Previous attempts at teachers' workshops will be explored and its collective information will be used to accentuate the need for further education. Unfortunately, the Ukrainian Famine-Genocide of 1932-1933 is not as widely studied as other genocides/ethnocides, and thus must be brought to the forefront for discussion within high school classrooms.


A multi-faceted media approach in the United States was examined in the context of informing the greater American public about the Ukrainian Famine-Genocide of 1932-1933. In particular, the UCCA Executive Board proposed that the highly acclaimed documentary film, "The Harvest of Despair," be broadcast on American television programs such as the Public Broadcasting Service (PBS) or similar public information channels.

Furthermore, the UCCA Executive Board proposed to approach The Trident Group, a group of Ukrainian Americans in southern California who work in the motion-picture industry, to develop a documentary about the Ukrainian Famine-Genocide, complete with witness testimonies.


A very chilling reminder of misinformation regarding the true facts of the horrors bestowed upon the Ukrainian nation in 1932-1933 was the dubious reporting of New York Times Moscow correspondent Walter Duranty, who subsequently received a Pulitzer Prize for his articles.

The UCCA Executive Board will begin a campaign to revoke Duranty's Pulitzer Prize for his reporting that denying the existence of a Famine-Genocide in Ukraine. Precedents have been set by other journalists who's Pulitzer Prizes were revoked due to falsification of facts and/or journalistic ethics abuses.


In cooperation with the Ukrainian diplomatic representations, the UCCA Executive Board agreed to approach Ukraine's Permanent Mission to the United Nations and the Ukrainian World Congress (UWC) to introduce a resolution acknowledging the famine of 1932-1933 in Ukraine as an act of genocide at UN General Assembly.

Additionally, cooperative efforts to jointly sponsor an exhibit in the UN's Visitor's Gallery in commemoration of the 70th anniversary of the Ukrainian Famine-Genocide was discussed.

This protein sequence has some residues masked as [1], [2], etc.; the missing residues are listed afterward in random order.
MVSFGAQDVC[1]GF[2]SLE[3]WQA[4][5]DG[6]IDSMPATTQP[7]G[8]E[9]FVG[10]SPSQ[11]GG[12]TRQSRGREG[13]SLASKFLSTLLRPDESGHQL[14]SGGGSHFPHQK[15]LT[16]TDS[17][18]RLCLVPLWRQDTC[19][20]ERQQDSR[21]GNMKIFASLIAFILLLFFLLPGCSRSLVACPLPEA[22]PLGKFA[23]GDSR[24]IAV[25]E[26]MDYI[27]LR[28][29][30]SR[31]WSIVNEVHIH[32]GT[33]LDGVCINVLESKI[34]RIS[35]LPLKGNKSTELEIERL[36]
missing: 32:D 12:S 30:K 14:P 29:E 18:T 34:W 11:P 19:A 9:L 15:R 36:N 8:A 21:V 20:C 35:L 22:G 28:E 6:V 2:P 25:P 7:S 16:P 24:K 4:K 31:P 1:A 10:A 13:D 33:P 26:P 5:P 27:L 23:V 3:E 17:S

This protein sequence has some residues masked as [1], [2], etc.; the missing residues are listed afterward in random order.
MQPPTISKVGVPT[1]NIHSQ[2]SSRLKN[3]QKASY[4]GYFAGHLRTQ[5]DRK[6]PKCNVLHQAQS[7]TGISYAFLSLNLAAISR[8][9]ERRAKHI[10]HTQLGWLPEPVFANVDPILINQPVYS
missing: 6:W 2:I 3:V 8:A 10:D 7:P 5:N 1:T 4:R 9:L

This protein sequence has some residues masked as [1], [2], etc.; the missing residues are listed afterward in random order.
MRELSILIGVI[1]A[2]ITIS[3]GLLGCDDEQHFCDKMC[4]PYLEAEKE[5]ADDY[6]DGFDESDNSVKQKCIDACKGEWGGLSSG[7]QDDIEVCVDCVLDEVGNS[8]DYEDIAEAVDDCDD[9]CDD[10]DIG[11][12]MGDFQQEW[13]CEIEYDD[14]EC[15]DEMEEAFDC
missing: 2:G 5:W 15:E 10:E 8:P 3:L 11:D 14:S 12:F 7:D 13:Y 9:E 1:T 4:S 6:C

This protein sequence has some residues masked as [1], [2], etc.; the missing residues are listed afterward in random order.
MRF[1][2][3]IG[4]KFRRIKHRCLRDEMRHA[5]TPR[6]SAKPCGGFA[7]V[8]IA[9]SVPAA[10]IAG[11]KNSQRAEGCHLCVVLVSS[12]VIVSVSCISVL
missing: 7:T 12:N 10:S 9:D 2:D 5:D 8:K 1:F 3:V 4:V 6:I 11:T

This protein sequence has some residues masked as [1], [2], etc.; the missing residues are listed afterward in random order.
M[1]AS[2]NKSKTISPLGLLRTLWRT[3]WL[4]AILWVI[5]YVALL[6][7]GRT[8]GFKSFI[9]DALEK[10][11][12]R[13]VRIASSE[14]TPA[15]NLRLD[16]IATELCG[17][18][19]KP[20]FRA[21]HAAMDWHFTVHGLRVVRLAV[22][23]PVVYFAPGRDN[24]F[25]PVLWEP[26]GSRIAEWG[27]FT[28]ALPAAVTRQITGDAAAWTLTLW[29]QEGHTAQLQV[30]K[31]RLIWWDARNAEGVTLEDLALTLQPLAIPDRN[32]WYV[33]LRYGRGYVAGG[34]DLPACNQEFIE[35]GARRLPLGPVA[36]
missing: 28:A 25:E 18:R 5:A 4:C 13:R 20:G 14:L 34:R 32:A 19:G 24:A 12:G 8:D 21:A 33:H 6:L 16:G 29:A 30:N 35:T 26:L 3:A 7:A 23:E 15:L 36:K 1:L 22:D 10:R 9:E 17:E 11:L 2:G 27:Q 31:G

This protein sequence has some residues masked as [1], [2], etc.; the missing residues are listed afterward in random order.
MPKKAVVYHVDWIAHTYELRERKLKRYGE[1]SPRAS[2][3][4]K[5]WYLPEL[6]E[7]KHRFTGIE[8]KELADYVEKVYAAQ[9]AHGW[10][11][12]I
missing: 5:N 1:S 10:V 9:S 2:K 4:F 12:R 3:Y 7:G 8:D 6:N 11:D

(6) BUILDING A MONUMENT IN WASHINGTON, D.C.--- Finally, the topic that generated the most discussion was the building of a monument in Washington, D.C. to the victims of the Ukrainian Famine-Genocide. Last year's bill (H.R. 5289), introduced by Rep. Levin, was not voted upon by Congress since the Appropriations Committee was overburdened by a busy congressional schedule. As early as the first week of February 2003, Rep. Sander Levin (D-MI), co-chair of the Congressional Ukrainian Caucus, will introduce a new bill in the U.S. House of Representatives to put into law the erection of the famine memorial in Washington, D.C.

The UCCA Executive Board mandated that a separate Building Committee, formed from all Ukrainian American organizations, be organized to coordinate all aspects associated with the construction of the Famine memorial.

Additionally, it was agreed that the UCCA Presidium meet with the Ukrainian religious hierarchy in the United States to obtain the support of the Churches for the building of such a monument in Washington, D.C.


(There was additional information in the Tamara Gallo report about the UCCA meeting but the information was not related to the Famine. The entire report was published by The Ukrainian Weekly, February 9, 2003, on page 5.) Information Service (ARTUIS)
Kyiv, Ukraine and Washington, D.C.
Tel: 202 347 4707, Washington, D. C.